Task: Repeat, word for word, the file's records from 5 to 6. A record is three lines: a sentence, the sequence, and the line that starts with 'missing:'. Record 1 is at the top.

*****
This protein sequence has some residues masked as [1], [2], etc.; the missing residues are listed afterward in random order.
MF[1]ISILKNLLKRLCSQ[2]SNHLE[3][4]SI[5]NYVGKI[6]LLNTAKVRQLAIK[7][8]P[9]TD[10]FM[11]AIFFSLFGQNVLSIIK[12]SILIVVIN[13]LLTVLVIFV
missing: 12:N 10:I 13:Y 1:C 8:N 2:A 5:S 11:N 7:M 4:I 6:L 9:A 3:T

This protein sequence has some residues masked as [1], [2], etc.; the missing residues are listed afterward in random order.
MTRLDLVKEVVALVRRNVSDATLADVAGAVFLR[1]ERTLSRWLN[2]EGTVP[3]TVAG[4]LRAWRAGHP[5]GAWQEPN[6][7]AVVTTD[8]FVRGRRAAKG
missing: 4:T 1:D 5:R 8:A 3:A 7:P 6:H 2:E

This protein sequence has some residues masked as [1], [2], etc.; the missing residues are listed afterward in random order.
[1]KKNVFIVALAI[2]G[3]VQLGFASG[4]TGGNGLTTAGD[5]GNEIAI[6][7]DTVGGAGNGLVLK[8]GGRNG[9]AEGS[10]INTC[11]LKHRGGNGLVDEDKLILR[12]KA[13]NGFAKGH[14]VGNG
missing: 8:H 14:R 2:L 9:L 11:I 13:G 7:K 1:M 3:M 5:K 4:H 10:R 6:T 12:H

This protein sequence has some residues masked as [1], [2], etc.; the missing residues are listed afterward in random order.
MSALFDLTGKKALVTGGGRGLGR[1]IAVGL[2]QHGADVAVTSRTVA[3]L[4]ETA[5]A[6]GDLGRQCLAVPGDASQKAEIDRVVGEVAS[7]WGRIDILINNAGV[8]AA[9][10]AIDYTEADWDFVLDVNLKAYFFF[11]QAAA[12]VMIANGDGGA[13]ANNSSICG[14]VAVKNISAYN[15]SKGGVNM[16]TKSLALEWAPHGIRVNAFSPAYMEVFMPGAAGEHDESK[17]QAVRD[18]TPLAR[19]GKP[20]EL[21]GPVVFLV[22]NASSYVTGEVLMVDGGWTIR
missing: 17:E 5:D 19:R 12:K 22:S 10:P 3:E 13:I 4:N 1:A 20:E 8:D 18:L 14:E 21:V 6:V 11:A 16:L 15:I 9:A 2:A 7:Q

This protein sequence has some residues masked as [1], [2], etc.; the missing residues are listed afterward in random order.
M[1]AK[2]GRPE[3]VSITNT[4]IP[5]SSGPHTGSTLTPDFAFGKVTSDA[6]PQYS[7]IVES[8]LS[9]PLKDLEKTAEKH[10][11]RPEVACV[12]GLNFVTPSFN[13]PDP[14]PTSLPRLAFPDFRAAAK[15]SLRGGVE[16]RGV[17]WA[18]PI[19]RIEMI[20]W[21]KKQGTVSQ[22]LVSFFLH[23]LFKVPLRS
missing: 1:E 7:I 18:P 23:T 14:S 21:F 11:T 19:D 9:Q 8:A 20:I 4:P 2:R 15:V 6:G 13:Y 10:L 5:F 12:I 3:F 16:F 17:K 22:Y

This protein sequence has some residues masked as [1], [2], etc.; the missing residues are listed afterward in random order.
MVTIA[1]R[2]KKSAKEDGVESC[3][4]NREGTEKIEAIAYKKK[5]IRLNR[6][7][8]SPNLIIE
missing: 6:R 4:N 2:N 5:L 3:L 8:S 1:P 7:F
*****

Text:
This protein sequence has some residues masked as [1], [2], etc.; the missing residues are listed afterward in random order.
M[1]AK[2]GRPE[3]VSITNT[4]IP[5]SSGPHTGSTLTPDFAFGKVTSDA[6]PQYS[7]IVES[8]LS[9]PLKDLEKTAEKH[10][11]RPEVACV[12]GLNFVTPSFN[13]PDP[14]PTSLPRLAFPDFRAAAK[15]SLRGGVE[16]RGV[17]WA[18]PI[19]RIEMI[20]W[21]KKQGTVSQ[22]LVSFFLH[23]LFKVPLRS
missing: 1:E 7:I 18:P 23:T 14:S 21:F 11:T 19:D 9:Q 8:A 20:I 4:P 2:R 15:V 6:G 13:Y 10:L 5:F 12:I 3:F 16:F 17:K 22:Y

This protein sequence has some residues masked as [1], [2], etc.; the missing residues are listed afterward in random order.
MVTIA[1]R[2]KKSAKEDGVESC[3][4]NREGTEKIEAIAYKKK[5]IRLNR[6][7][8]SPNLIIE
missing: 6:R 4:N 2:N 5:L 3:L 8:S 1:P 7:F